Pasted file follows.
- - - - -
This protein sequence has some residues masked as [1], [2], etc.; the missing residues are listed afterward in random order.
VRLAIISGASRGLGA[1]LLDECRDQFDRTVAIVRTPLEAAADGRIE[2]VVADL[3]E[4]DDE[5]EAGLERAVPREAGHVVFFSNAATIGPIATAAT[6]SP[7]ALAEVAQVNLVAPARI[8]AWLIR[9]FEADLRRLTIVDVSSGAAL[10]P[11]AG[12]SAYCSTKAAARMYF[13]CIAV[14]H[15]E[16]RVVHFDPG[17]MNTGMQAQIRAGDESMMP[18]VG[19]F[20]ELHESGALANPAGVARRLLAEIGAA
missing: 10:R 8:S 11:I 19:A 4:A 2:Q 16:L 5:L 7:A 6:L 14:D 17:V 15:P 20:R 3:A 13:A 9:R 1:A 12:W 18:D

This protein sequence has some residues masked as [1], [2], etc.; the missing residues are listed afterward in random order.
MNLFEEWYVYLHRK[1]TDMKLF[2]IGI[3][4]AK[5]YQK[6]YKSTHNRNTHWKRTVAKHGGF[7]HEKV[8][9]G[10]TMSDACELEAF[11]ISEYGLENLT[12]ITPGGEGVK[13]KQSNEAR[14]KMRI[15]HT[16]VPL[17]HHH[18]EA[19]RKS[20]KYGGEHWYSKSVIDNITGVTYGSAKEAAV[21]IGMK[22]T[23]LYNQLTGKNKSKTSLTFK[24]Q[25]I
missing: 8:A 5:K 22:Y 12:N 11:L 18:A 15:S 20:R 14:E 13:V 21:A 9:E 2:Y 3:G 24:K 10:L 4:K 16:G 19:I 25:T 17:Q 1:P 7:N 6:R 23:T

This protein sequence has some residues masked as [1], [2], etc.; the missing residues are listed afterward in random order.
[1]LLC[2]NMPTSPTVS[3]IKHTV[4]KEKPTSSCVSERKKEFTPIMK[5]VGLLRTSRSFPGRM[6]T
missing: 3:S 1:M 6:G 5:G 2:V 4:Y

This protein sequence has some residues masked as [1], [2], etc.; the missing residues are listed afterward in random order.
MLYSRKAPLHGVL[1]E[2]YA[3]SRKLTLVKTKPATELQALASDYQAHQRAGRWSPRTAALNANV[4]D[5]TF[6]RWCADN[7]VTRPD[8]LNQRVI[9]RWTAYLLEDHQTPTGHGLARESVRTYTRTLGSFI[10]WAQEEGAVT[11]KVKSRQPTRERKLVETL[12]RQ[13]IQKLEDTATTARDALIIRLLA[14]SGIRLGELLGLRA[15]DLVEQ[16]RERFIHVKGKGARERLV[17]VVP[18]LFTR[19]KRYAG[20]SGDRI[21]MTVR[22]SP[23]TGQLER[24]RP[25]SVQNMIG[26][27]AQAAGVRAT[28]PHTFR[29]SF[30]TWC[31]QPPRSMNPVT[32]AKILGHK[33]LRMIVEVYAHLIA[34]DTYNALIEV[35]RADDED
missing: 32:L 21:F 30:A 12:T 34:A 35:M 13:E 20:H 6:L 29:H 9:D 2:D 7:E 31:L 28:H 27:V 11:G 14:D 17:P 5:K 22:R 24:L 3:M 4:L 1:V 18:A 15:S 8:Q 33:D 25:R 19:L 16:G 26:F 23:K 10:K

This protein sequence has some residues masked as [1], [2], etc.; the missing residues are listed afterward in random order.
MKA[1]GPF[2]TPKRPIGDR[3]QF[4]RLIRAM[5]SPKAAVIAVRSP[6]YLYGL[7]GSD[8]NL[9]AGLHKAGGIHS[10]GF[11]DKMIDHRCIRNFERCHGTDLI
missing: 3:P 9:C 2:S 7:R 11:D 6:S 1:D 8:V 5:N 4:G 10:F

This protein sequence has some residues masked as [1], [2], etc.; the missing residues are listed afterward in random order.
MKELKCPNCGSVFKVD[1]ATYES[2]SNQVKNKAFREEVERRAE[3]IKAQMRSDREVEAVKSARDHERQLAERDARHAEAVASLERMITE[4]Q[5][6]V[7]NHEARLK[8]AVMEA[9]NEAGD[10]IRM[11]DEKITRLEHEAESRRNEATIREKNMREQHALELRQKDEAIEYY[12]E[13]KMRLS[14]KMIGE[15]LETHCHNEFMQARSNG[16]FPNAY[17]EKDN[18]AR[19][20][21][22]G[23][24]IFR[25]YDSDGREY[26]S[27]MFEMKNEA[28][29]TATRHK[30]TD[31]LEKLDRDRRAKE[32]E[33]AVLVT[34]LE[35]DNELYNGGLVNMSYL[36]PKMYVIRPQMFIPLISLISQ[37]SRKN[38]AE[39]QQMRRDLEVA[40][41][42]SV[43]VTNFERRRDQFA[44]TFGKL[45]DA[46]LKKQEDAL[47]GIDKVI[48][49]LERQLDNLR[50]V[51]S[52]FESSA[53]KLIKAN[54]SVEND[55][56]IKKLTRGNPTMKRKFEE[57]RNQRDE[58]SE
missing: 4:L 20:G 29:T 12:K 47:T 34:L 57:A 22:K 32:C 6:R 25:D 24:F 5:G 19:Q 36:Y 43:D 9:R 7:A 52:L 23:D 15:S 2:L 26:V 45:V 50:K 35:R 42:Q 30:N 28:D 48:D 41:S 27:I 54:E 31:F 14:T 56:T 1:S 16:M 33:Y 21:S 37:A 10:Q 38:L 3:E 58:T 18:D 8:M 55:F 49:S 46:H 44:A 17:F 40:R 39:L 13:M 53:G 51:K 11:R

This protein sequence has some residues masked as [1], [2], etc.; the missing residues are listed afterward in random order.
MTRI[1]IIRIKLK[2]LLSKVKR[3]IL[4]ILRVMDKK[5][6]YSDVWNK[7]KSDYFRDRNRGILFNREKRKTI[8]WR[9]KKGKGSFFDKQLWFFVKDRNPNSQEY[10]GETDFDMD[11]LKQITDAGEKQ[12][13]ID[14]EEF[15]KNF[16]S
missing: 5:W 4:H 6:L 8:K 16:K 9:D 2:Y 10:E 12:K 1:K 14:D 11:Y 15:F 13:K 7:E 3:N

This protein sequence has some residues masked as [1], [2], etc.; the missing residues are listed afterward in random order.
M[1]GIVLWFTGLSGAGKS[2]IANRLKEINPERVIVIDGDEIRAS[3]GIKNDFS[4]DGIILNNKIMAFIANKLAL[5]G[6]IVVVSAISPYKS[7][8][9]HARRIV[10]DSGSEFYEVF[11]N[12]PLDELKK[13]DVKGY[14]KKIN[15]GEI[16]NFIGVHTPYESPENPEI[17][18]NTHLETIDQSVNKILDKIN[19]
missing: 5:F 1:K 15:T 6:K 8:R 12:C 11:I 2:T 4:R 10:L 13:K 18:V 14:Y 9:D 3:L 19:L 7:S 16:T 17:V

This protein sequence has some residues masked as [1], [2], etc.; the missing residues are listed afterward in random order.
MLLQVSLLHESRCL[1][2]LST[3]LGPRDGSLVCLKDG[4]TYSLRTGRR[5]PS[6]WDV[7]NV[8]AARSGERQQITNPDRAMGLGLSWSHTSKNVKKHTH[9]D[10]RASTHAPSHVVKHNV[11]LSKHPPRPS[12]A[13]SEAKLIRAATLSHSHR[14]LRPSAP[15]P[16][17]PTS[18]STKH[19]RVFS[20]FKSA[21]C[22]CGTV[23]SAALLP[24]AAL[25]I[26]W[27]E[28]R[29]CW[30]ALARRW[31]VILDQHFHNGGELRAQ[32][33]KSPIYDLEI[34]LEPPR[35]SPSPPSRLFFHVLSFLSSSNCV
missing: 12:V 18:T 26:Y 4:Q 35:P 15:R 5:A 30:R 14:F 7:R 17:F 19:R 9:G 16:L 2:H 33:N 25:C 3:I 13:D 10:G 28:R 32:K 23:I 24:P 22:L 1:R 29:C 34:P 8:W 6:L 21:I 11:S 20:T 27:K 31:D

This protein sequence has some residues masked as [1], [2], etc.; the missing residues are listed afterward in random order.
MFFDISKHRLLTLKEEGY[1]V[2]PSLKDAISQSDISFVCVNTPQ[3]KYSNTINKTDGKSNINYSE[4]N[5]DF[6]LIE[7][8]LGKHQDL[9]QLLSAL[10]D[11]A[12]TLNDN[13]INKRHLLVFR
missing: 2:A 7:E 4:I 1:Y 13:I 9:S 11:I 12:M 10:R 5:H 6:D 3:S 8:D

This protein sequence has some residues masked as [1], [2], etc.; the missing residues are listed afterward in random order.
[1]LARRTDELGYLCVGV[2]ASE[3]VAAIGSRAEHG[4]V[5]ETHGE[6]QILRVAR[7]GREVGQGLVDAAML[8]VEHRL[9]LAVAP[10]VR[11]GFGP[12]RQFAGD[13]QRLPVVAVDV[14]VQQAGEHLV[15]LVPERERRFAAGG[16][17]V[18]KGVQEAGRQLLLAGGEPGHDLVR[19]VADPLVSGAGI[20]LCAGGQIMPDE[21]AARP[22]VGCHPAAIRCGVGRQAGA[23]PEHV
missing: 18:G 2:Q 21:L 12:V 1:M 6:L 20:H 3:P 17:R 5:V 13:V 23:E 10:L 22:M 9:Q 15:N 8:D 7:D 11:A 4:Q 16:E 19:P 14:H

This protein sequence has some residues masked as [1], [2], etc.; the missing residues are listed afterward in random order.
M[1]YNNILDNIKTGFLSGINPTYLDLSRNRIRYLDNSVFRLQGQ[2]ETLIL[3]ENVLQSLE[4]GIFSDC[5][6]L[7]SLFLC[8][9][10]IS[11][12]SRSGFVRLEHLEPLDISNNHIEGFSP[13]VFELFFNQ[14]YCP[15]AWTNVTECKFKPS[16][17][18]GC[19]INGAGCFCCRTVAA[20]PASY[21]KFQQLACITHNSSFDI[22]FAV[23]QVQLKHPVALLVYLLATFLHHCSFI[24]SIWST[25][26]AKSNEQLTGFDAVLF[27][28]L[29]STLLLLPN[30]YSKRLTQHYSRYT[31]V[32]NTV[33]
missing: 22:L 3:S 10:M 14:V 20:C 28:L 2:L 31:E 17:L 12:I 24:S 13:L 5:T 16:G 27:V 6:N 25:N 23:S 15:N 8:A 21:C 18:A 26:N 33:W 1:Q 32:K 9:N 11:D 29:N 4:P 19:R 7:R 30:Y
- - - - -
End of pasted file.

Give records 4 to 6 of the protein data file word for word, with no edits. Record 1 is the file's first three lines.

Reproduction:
This protein sequence has some residues masked as [1], [2], etc.; the missing residues are listed afterward in random order.
MLYSRKAPLHGVL[1]E[2]YA[3]SRKLTLVKTKPATELQALASDYQAHQRAGRWSPRTAALNANV[4]D[5]TF[6]RWCADN[7]VTRPD[8]LNQRVI[9]RWTAYLLEDHQTPTGHGLARESVRTYTRTLGSFI[10]WAQEEGAVT[11]KVKSRQPTRERKLVETL[12]RQ[13]IQKLEDTATTARDALIIRLLA[14]SGIRLGELLGLRA[15]DLVEQ[16]RERFIHVKGKGARERLV[17]VVP[18]LFTR[19]KRYAG[20]SGDRI[21]MTVR[22]SP[23]TGQLER[24]RP[25]SVQNMIG[26][27]AQAAGVRAT[28]PHTFR[29]SF[30]TWC[31]QPPRSMNPVT[32]AKILGHK[33]LRMIVEVYAHLIA[34]DTYNALIEV[35]RADDED
missing: 32:L 21:F 30:A 12:T 34:A 35:M 13:E 20:H 6:L 29:H 9:D 2:D 7:E 31:L 28:H 27:V 11:G 14:D 17:P 5:K 22:R 24:L 3:M 4:L 1:V 18:A 15:S 8:Q 33:D 25:R 19:L 16:G 26:F 23:K 10:K

This protein sequence has some residues masked as [1], [2], etc.; the missing residues are listed afterward in random order.
MKA[1]GPF[2]TPKRPIGDR[3]QF[4]RLIRAM[5]SPKAAVIAVRSP[6]YLYGL[7]GSD[8]NL[9]AGLHKAGGIHS[10]GF[11]DKMIDHRCIRNFERCHGTDLI
missing: 3:P 9:C 2:S 7:R 11:D 6:S 1:D 8:V 5:N 4:G 10:F

This protein sequence has some residues masked as [1], [2], etc.; the missing residues are listed afterward in random order.
MKELKCPNCGSVFKVD[1]ATYES[2]SNQVKNKAFREEVERRAE[3]IKAQMRSDREVEAVKSARDHERQLAERDARHAEAVASLERMITE[4]Q[5][6]V[7]NHEARLK[8]AVMEA[9]NEAGD[10]IRM[11]DEKITRLEHEAESRRNEATIREKNMREQHALELRQKDEAIEYY[12]E[13]KMRLS[14]KMIGE[15]LETHCHNEFMQARSNG[16]FPNAY[17]EKDN[18]AR[19][20][21][22]G[23][24]IFR[25]YDSDGREY[26]S[27]MFEMKNEA[28][29]TATRHK[30]TD[31]LEKLDRDRRAKE[32]E[33]AVLVT[34]LE[35]DNELYNGGLVNMSYL[36]PKMYVIRPQMFIPLISLISQ[37]SRKN[38]AE[39]QQMRRDLEVA[40][41][42]SV[43]VTNFERRRDQFA[44]TFGKL[45]DA[46]LKKQEDAL[47]GIDKVI[48][49]LERQLDNLR[50]V[51]S[52]FESSA[53]KLIKAN[54]SVEND[55][56]IKKLTRGNPTMKRKFEE[57]RNQRDE[58]SE
missing: 4:L 20:G 29:T 12:K 47:T 34:L 57:A 22:K 32:C 6:R 25:D 24:F 5:G 19:Q 36:Y 43:D 9:R 7:A 52:L 23:D 15:S 2:L 26:V 45:V 50:K 35:R 42:Q 30:N 28:D 48:D 41:S 27:I 54:E 31:F 14:T 56:T 1:S 16:M 33:Y 21:S 37:A 10:Q 38:L 3:E 58:T 18:D 8:M 55:F 49:S 46:H 44:A 17:F 40:R 39:L 13:M 53:G 51:K 11:R